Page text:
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The evolving court

Despite 5-4 rulings in some key cases, consensus made a comeback at the Supreme Court this term.

June 29, 2008

A year ago, when the U.S. Supreme Court finished its second term under Chief Justice John G. Roberts Jr., the court was criticized -- including on this page -- for giving the lie to Roberts' paeans at his confirmation hearings to consensus and respect for precedent. Twenty-four cases were resolved by 5-4 votes, and on some key issues there was no majority at all. Far from respecting precedent, the Roberts court in its 2006-07 term executed unseemly U-turns on two issues, approving a federal ban on "partial-birth" abortions and overriding school districts that sought to achieve a modicum of racial integration in the classroom.

Last week, the court ended its 2007-08 term, still reckless in its treatment of precedent but more in line with Roberts' comments about consensus. We say this even though three of the most significant cases were decided 5 to 4 on predictable ideological lines: the invalidation of the District of Columbia's gun-control law, turning decades of precedent upside down; a ruling that the death penalty may not be imposed on child rapists; and a rejection of the Bush administration's and Congress' view that detainees at Guantanamo Bay lack the protections of habeas corpus.

Those decisions may be the exceptions that prove the rule of a more collegial court. According to a calculation published on ScotusBlog, the percentage of 5-4 decisions this term was roughly half of what it was last term. Even the D.C. gun decision, which we deplored, was more cautious and modest in its rhetoric than one would have expected from an opinion written by the strident Justice Antonin Scalia. Was a more circumspect majority opinion the price Scalia had to pay for the signatures of Roberts and Justice Samuel A. Alito Jr.? It's impossible to know, but in other cases, President Bush's two appointees redeemed somewhat their reputation for uncritical allegiance to a conservative political agenda.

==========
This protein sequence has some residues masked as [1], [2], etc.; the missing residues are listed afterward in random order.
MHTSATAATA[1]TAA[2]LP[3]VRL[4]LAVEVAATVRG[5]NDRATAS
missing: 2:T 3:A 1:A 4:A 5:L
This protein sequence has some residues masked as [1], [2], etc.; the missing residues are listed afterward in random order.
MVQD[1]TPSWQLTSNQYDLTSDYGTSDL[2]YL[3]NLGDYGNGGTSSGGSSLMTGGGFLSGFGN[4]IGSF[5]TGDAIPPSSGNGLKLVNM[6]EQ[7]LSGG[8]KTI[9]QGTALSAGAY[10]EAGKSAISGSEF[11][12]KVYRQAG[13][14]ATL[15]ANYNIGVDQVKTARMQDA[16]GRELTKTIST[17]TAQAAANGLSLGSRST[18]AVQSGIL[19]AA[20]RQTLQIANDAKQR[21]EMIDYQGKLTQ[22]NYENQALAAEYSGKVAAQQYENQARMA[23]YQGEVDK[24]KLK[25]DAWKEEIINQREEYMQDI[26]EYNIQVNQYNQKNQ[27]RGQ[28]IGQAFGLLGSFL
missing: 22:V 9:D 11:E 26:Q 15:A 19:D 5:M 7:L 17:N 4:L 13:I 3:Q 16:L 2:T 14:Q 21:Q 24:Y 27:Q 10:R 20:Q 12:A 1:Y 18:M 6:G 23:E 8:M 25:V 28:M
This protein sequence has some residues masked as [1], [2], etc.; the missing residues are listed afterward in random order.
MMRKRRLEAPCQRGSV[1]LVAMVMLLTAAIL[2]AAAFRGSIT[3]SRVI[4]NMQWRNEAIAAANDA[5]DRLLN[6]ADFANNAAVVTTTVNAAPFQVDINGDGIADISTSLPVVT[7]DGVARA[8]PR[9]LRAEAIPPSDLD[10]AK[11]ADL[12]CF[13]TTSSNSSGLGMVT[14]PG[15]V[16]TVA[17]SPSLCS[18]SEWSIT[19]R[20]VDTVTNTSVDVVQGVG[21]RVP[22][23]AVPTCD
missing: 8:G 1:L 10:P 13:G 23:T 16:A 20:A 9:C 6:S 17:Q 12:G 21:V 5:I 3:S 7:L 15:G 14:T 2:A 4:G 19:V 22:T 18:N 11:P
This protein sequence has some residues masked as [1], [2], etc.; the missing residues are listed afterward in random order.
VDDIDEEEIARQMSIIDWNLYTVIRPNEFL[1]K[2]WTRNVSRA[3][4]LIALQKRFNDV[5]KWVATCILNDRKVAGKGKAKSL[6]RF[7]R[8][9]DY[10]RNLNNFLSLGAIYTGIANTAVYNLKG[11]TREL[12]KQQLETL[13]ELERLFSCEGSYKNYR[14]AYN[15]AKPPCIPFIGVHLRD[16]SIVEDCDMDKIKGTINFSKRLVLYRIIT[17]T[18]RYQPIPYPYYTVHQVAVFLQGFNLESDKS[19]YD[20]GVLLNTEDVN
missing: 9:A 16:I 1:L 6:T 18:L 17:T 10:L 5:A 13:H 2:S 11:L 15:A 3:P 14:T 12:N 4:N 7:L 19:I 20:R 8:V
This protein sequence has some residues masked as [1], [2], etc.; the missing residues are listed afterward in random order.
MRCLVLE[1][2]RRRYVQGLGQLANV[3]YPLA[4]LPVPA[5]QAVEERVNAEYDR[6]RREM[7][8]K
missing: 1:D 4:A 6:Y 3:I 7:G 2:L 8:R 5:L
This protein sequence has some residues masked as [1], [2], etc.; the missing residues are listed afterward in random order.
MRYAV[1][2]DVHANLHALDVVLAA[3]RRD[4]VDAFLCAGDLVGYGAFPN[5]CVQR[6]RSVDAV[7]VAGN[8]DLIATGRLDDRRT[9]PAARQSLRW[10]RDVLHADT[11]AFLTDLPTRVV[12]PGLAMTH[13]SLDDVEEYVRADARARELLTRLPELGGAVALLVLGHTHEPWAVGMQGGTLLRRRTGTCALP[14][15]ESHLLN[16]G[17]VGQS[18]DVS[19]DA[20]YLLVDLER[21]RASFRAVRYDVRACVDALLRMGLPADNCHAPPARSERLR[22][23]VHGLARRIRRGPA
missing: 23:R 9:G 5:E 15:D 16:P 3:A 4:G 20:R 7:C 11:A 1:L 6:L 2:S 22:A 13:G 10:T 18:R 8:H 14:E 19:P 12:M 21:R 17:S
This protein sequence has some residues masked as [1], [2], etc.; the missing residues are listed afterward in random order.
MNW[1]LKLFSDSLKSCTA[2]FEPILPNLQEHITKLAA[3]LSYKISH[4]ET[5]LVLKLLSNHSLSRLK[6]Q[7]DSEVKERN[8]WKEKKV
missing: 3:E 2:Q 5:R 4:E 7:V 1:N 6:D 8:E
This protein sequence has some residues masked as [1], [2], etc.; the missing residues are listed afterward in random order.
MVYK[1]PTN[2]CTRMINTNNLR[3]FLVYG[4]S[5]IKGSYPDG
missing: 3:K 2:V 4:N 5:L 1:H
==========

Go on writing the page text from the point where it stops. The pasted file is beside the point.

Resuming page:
For example, Alito joined with the court's liberals in holding that the Age Discrimination in Employment Act protected workers against retaliation for lodging discrimination claims. Roberts joined the liberals (and Scalia and Anthony M. Kennedy) in upholding a judge's show of leniency for a college student who reformed after being involved in a drug ring. And not all of the bridge building came from the right of the court. Justice David H. Souter, a liberal, wrote the opinion in last week’s ruling to reduce the punitive damages assessed on Exxon Mobil Corp. in the Exxon Valdez oil spill. Another liberal, Justice John Paul Stevens, joined conservatives in upholding Indiana's requirement that voters present a photo ID.

Of course, consensus isn't the only virtue -- or even the greatest virtue -- in jurisprudence. Advocates of civil liberties rightly would prefer a 5-4 vote affirming habeas rights for Guantanamo detainees to a unanimous decision denying such rights. Still, the legitimacy of the court over time is undermined by a perception that it is just another political arena in which liberals spar with conservatives on the basis of preconceived notions.

That is something we hope John McCain and Barack Obama will keep in mind. It is entirely appropriate for presidential candidates to comment on Supreme Court decisions and to indicate in general terms what sort of people they would appoint to the bench. (McCain has promised to nominate "judges who understand that their role is to faithfully apply the law as written, not impose their opinions through judicial fiat." Obama has said he will seek justices with "heart" and "empathy" for the poor and minorities.) But would-be presidents should be careful not to suggest that they will appoint ideologically predictable automatons. Whatever one thinks of particular decisions, the court plays a vital role in ensuring that the Constitution, not public opinion or political expediency, has the last word.

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